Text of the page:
it is also true that in translation, using the word 'anchorite' as a translation for 'sa-ih' is misleading.
but the 'sowah' have a special set of spiritual gifts, usually involving supernatural travel, solitary disposition and other gifts, so i, personally, just use the arabic term 'sowah', when i am talking with people who understand this term.
thanks, jonathan, for helping me to explain it better.
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Maria
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« Reply #3 on: January 30, 2012, 11:41:26 AM »

The english word is for the gift, not the monastic life usually associated with it, is "Spirit-bourn", like Elijah who was born of the Spirit. They are taken from one place to another instantly by the Lord. Sometimes they find themselves surprised to be there, other times they are warned where they are going. There are many stories of monks and bishops visiting families or in their cells being caught praising with the angels and other ascetics. Monks who have never met who seem to know each other well, because they have met in this way. Many who stay in the wilderness as Anchorites are given this gift to allow them to assemble as a congregation, which is why the terms have become confused.

Coptic Churches have traditionally always had 3 altars (though some now don't follow this). When my brother-in-law was just a young boy, he was preparing the Sanctuary for the Liturgy in a small Church. He found water sprinkled on the altar, and a used ember in the censor. He told the priest, who eventually believed him when he looked for himself, so they had to pray on a different altar since anchorites had already prayed on that altar today. The priest called a bishop afterwards, who told him not to get excited, that these things happen all the time and it isn't a big deal.

Other anchorites might not receive this gift, but might stay in the wilderness for long periods of time, even years without going to the congregation to receive Communion, since they are spiritually in communion with God in their prayer and work every moment of their lives. This seems to be the type of life St. Paul the Anchorite lead. The article linked by mabsoota seems to entirely confuse anchorites who live in solitude and those who are Spirit-bourn, but in fact there are anchorite who are not Spirit-bourn, and there are monks and bishops who still have close ties to the monastery and the people who are Spirit-bourn.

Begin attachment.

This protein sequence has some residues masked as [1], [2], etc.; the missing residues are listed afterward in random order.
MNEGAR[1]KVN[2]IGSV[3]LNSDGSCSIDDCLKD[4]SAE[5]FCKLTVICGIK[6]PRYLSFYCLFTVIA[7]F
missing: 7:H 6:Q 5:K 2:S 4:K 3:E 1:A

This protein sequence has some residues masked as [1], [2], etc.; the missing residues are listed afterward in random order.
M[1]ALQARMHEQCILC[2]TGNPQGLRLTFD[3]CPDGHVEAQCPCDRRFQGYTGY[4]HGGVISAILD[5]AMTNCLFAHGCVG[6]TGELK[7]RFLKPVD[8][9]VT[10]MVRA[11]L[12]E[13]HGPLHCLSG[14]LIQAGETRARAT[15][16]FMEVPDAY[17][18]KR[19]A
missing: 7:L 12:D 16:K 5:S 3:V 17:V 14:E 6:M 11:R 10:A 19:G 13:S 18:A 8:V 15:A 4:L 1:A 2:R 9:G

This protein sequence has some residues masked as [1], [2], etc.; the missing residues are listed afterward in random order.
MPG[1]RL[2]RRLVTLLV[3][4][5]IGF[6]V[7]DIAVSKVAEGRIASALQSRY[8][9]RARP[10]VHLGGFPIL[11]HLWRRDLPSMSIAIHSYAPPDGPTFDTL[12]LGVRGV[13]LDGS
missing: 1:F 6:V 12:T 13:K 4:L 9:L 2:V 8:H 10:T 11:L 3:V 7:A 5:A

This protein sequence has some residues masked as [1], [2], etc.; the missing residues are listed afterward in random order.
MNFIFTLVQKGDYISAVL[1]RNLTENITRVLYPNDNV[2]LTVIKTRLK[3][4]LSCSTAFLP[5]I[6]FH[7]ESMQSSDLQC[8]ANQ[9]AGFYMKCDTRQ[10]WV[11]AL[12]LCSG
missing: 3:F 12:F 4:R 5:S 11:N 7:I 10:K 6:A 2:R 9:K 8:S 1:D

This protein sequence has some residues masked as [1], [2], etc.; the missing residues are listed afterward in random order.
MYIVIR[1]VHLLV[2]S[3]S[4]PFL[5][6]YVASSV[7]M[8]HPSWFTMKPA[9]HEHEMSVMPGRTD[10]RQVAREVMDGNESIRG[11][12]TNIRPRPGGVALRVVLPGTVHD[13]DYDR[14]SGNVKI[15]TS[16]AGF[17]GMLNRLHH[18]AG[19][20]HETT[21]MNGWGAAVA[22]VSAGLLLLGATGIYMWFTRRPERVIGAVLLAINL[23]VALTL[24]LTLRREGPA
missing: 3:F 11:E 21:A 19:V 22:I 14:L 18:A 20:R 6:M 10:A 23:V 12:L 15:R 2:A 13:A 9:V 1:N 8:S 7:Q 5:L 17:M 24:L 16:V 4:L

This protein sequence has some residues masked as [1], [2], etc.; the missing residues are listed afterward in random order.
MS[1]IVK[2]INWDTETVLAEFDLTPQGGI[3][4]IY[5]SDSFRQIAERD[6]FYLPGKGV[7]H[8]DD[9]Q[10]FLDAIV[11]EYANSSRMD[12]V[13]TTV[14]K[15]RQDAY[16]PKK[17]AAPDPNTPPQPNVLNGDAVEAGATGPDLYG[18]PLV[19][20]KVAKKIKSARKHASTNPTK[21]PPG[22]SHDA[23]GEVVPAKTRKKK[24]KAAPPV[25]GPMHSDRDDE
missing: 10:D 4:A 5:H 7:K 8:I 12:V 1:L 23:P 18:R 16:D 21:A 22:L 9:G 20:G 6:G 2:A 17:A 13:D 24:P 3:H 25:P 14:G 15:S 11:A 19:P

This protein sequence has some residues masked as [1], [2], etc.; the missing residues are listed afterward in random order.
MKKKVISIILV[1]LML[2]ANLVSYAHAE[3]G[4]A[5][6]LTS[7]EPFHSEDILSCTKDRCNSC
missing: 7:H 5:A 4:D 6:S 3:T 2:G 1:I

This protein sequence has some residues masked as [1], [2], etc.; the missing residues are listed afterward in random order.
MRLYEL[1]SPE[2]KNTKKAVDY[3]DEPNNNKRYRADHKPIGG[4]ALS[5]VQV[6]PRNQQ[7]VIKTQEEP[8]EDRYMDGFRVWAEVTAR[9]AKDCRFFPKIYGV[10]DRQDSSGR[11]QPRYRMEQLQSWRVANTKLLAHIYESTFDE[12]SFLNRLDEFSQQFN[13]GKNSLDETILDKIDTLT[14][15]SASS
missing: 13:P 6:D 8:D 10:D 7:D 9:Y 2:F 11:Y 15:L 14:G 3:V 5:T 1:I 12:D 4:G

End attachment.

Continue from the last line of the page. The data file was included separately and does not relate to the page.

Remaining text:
Orthodox and Catholic Christians have also used the term "bilocation" to refer to people who can be in two places at the same time.
Russian monastics who were praying in their cells in Russia were seen and heard catechizing the Native Americans in Alaska.
No doubt, if a person were gifted with bilocation, then they could either serve the Divine Liturgy as a Priest or attend the Holy Services as a member of the laity or monasticm visibly or invisibly.

In the Life of Papa-Nicholas Planas of Athens, his disciples mentioned that they saw people at the Divine Liturgy who were not present but who could not physically attend due to other obligations. Nevertheless, those devout ones were lifting up their minds and hearts during the time when the Divine Liturgy was taking place, so much so, that Papa-Nicholas Planas censed them as they became visible to him during the Divine Liturgy. It would stand to reason, that Papa-Nicholas Planas would distribute Holy Communion to them as well. On the other hand, those who were present, but who were inattentive or had sinful thoughts were not censed by Papa-Nicholas as they had become invisible to him.
« Last Edit: January 30, 2012, 11:51:36 AM by Maria » Logged

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Maria
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« Reply #4 on: January 30, 2012, 11:57:41 AM »

Their are accounts ... I do not know if these stories come from Syria or Egypt, but I read an account where a Priest was about to celebrate the Divine Liturgy, but found that he did not have any altar bread, so he sent his deacon to get some.

The deacon was gone for one hour, but when he came back to the church bearing the Holy Bread, the priest was astonished. The devout Priest had discerned that the Altar Bread even though it had not been present in the Church had become the Body of Christ. The priest asked the deacon what had happened. The deacon said that he had been devoutly praying all the prayers of the Divine Liturgy and that God Himself must have honored his lowly prayers. Needless to say, the deacon was ordained to the Priesthood.
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Glory to Jesus Christ!
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mabsoota
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« Reply #5 on: January 30, 2012, 12:19:18 PM »

yes, i heard something like that too.
as for bilocation, i would say it is one of the properties of the 'sowah'.